I have developed a new obsession over the past few weeks: the desire for a lotus pond in my balcony. Growing a lotus isn’t easy. For the breathtaking beauty it blesses you with, it demands a lot of attention, detail, and constant care. I got into it, fully aware of this. It’s a lot like growing roses (which I do too) but only tougher.
Now, I had two ways to go about this. One, buy a readymade plant or lotus tuber from a nursery; two, grow it from a seed. I could’ve gone the first way, which would have been a lot easier. I would have probably got faster results. I may have even seen the flowers I’m longing to see. However, I chose to grow it from seeds. And here I am, carefully germinating the seeds, changing the water every day, and watching the tender roots and leaves sprout. I’m nothing short of a mother watching her babies grow. This week, for instance, I have a huge step ahead: I need to transplant the seedlings to their little pond and watch over them till they are healthy and happy in their new forever home.
Attitude of an entrepreneur
Now, what does this teach me? Perseverance? Patience? Yes, all of it. Gardening, in general, imparts all of those lessons. But lotus growing, in particular, reminds me of entrepreneurship. Now, one doesn’t have to be an entrepreneur to show entrepreneurship. It’s an attitude more than anything else. A sense of ownership, willingness to fail, learn and obsessive dedication.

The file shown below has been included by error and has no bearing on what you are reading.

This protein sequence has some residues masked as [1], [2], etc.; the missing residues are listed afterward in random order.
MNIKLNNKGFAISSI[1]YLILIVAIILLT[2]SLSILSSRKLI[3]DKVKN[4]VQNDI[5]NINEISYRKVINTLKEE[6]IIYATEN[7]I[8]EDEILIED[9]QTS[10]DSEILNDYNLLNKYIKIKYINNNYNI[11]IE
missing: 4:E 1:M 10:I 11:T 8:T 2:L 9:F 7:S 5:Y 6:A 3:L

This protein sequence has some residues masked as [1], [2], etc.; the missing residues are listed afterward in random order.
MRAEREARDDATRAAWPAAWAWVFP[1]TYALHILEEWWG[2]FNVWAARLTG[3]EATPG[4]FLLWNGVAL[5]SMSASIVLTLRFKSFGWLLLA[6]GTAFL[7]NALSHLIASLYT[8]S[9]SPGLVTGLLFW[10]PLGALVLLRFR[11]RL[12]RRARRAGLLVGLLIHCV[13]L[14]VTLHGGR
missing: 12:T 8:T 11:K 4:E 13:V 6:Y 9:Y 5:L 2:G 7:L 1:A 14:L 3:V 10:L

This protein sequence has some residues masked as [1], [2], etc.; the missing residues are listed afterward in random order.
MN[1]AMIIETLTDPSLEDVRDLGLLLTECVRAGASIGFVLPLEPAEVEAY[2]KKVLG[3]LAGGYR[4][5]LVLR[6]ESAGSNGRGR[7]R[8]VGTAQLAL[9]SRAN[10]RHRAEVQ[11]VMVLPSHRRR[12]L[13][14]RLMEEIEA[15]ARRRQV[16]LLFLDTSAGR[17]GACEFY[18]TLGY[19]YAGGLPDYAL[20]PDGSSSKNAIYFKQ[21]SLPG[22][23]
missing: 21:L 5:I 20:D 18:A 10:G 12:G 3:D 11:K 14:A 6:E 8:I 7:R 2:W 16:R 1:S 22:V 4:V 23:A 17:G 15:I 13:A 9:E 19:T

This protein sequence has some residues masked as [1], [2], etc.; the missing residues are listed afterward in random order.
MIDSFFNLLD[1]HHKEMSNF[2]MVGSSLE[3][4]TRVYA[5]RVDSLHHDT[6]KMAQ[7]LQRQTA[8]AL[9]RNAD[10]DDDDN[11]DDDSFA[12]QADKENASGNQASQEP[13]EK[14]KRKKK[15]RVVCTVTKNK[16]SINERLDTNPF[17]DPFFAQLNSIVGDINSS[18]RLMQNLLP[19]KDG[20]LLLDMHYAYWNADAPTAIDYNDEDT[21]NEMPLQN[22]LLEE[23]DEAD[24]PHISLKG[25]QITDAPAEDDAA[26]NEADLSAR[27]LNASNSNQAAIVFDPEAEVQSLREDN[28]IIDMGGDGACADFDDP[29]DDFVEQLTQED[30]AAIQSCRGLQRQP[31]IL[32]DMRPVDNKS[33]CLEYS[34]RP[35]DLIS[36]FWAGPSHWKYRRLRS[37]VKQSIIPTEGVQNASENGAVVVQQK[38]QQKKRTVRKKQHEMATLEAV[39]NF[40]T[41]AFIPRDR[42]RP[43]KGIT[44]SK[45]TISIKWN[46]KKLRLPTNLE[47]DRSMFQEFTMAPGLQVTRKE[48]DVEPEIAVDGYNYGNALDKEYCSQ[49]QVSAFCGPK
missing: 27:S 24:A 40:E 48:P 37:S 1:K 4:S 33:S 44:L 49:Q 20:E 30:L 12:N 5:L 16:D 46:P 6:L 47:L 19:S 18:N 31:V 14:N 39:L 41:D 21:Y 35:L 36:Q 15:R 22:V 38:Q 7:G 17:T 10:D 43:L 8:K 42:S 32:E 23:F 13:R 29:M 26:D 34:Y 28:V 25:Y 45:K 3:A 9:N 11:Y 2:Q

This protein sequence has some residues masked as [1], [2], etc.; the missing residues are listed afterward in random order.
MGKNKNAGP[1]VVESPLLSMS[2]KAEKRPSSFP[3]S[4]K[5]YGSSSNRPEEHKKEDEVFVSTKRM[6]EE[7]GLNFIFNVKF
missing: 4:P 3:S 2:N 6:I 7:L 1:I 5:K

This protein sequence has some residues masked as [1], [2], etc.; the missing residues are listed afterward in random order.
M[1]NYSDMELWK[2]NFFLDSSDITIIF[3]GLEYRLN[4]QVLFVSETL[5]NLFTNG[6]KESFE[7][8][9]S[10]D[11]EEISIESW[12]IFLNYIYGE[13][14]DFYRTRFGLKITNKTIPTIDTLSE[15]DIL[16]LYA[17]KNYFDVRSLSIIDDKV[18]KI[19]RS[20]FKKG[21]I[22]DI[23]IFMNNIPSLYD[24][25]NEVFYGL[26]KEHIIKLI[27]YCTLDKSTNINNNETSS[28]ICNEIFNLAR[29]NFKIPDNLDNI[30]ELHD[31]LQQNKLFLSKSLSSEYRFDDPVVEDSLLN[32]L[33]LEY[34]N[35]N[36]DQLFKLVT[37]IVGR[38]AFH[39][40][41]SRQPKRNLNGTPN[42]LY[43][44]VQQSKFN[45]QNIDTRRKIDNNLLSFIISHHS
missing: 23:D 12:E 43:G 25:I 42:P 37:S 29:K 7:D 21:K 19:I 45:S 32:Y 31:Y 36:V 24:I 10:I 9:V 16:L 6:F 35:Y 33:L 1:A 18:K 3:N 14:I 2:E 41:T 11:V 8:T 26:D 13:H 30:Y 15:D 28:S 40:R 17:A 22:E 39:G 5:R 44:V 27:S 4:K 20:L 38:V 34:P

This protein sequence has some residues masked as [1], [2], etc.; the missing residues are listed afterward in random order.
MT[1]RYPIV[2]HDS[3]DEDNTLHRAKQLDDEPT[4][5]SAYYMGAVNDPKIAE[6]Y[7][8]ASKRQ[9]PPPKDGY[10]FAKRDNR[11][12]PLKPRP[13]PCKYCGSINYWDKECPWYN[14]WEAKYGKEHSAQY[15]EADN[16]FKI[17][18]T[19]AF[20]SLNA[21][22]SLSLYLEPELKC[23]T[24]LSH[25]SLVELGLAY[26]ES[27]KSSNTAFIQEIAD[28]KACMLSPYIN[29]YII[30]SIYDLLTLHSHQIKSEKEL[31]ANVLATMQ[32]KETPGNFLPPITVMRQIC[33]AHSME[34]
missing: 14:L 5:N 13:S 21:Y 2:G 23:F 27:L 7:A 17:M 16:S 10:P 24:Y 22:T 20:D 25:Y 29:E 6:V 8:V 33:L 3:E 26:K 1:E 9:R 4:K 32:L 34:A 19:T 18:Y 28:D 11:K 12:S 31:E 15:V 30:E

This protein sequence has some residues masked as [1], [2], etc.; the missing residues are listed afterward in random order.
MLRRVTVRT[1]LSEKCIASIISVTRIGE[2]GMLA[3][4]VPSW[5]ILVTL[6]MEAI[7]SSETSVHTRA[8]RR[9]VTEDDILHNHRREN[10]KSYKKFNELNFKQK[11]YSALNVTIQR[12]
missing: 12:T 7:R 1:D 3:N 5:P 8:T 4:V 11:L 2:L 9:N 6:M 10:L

When you grow a lotus, you become completely responsible for it. You are aware that it may not flower when you want it to; that you need to wait for it patiently. The lotus seed is still very young and is taking time to understand and adapt to its environment. You also know that the initial growth phase is crucial and needs all your care. Similarly, when you work in an organisation, you need to pay close attention to establishing roots there, to understand the environment and become sensitive to it.
Just like growing a lotus, you have two ways of developing yourself in an organisation. You can do as you’re told and you may get to the goal faster; the risks are less, you’re just obeying orders and the onus is still largely on the leader. It’s like purchasing the lotus plant from the nursery. You’re looking at the safer option.
Now, if you want to truly learn and grow, you need to take a few risks. You need to be willing to fail, learn from those mistakes, take ownership for the work you’re responsible for. This will take you longer, perhaps. But the results will be sweeter. You will be a lotus grower. Or an entrepreneur, in the true sense of the term. You don’t need to own a company, head a department or be a people manager to show that you’re an entrepreneur. All you need is the spirit of the lotus grower.
So, the next time you’re assigned a new project or you join a new team or organisation, remember the lotus garden. Choose to grow it from the seed. Be an entrepreneur. Always.
Anupama Raju is a poet, novelist, translator, and literary journalist. She’s also a communications professional and works at UST, a leading digital services company. Views expressed are personal. @anupamaraju